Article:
Documentation underpins every aspect of museum activity. Recording collection information is central to being accountable for our collections, their accessibility, management, research, study and use.
Our policy for the documentation of the collections is to ensure that the information we hold relating to the collections is accurate, secure, reliable and accessible. You can see our Documentation Plan here.
Many of our existing records are paper-based. In order to improve access and accountability, we will enter all new records onto computerised databases. Over time and in a phased programme, we will convert our older paper records to a computerised format, ensuring also that copies are kept in a safe separate location.
We take a common-sense approach as to the level to which we document material. Ideally for the majority of the collections, especially those that have high monetary or scientific value, our curatorial staff will document to individual item level. However, for certain collections, such as bulk archaeological excavation material or large natural science fieldwork collections, it is not practical to document the material in this detail, and for these, we document items at group level. We aim to have a basic ‘inventory’ record for all identified items and groups within the collection, whilst some items are documented to a more detailed ‘catalogue’ level.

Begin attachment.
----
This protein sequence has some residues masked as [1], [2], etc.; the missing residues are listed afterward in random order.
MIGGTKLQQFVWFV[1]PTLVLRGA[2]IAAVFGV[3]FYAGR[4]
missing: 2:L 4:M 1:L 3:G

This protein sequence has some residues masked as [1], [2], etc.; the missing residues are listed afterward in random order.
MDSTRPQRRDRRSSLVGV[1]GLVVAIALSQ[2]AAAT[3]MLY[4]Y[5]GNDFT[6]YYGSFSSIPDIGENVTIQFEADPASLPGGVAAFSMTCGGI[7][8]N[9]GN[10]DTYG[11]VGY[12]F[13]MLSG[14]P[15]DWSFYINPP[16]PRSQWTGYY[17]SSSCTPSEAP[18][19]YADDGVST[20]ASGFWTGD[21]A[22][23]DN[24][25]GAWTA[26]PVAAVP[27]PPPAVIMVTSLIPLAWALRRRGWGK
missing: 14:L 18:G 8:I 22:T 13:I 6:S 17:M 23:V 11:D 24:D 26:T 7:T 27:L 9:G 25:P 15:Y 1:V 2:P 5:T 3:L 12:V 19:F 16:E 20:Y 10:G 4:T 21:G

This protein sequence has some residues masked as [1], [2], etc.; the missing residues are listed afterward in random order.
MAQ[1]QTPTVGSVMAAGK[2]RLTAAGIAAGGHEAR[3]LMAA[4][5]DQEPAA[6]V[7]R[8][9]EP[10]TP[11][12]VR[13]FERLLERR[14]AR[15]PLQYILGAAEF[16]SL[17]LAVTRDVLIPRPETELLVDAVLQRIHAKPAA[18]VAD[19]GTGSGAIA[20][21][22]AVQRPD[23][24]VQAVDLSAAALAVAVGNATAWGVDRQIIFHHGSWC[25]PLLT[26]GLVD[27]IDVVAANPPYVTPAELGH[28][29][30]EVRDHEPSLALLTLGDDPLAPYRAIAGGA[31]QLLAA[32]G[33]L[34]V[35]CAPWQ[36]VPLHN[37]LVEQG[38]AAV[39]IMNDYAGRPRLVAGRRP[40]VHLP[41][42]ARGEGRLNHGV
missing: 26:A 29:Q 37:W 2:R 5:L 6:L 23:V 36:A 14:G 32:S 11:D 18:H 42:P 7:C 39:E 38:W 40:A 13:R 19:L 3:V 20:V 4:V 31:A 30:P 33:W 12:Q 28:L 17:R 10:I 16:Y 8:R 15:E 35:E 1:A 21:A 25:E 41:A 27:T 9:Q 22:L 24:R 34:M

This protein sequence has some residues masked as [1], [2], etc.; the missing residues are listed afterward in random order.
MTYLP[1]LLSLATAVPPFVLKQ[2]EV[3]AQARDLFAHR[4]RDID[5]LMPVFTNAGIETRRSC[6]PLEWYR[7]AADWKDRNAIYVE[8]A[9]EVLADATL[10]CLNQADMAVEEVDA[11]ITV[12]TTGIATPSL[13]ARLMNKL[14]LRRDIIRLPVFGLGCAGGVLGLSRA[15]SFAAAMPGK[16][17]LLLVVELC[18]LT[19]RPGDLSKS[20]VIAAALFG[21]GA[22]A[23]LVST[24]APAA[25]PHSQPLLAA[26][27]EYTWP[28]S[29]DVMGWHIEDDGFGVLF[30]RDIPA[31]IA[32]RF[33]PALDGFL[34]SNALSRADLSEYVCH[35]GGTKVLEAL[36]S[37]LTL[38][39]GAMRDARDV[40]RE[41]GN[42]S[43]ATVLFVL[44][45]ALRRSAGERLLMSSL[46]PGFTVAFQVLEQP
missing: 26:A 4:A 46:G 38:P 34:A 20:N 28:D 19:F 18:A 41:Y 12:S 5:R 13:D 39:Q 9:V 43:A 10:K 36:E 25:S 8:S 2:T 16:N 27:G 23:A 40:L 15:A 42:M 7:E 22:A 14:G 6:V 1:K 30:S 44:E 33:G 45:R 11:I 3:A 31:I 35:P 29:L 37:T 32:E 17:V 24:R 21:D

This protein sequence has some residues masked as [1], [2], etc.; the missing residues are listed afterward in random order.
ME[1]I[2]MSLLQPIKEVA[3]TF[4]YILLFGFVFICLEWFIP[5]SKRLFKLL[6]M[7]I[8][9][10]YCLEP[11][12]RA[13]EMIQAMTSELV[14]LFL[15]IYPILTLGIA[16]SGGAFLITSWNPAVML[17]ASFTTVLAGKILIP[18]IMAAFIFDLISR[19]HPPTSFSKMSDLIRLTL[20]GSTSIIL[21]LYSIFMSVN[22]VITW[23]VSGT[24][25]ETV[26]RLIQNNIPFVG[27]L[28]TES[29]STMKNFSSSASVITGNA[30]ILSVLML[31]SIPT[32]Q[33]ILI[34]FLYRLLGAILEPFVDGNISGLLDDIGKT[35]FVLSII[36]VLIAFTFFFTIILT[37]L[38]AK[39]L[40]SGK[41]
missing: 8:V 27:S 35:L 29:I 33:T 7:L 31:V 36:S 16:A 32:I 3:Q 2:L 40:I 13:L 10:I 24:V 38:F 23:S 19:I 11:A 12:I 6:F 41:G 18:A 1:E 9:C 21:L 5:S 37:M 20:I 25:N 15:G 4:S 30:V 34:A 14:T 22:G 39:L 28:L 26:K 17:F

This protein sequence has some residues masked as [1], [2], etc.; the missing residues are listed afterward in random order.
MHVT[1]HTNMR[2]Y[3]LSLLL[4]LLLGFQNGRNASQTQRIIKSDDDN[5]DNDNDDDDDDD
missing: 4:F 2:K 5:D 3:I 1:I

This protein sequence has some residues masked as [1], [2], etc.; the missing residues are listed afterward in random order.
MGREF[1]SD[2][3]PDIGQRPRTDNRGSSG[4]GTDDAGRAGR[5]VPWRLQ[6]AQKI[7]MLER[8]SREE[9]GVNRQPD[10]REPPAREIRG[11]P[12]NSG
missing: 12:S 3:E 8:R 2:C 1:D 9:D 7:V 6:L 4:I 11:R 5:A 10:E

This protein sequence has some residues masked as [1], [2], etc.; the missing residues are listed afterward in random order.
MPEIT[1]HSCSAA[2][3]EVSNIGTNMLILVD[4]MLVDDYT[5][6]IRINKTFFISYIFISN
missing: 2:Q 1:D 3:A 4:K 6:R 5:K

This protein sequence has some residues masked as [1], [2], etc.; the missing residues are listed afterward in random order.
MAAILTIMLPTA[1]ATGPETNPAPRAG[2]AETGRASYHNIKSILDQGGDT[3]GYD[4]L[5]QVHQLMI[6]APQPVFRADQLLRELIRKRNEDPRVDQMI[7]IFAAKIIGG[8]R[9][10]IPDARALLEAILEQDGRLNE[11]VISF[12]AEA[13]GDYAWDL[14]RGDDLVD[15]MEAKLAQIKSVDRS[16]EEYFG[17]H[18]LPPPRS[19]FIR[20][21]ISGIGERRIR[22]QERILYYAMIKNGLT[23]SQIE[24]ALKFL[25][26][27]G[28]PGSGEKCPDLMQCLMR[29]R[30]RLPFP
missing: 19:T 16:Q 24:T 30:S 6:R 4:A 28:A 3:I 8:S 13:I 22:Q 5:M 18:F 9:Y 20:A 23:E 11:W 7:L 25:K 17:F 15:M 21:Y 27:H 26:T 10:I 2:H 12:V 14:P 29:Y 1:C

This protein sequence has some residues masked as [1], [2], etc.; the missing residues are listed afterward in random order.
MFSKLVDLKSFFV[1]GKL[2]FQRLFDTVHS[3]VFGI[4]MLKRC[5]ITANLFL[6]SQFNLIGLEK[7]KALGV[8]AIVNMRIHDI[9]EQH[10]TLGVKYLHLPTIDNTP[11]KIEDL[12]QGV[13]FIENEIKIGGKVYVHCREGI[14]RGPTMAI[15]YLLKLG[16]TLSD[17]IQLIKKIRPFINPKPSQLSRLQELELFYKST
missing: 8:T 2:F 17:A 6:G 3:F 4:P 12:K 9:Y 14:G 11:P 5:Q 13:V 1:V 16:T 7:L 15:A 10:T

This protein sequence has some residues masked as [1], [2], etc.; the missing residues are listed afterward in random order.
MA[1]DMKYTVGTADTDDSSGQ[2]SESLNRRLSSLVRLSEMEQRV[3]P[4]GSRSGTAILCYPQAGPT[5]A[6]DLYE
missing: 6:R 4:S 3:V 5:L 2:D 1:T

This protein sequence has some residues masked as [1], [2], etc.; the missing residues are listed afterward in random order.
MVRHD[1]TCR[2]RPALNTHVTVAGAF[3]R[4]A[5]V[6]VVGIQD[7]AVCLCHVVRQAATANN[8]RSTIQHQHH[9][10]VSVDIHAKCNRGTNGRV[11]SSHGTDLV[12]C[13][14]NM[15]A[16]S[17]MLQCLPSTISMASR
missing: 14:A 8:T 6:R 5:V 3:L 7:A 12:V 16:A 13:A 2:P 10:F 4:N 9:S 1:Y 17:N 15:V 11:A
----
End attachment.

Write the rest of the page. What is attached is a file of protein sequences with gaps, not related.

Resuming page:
- Inventory level: This includes sufficient key information to allow any object(s) in our care to be individually identified and verified. All accessioned items, loans inward and outward, and any other unaccessioned objects as appropriate are documented at this level.
- Catalogue level: Departments will identify the collections that merit further, more detailed, documentation, thus raising the standard of information to catalogue level. Such documentation will include the known history of a specimen, and references to any relevant publication etc.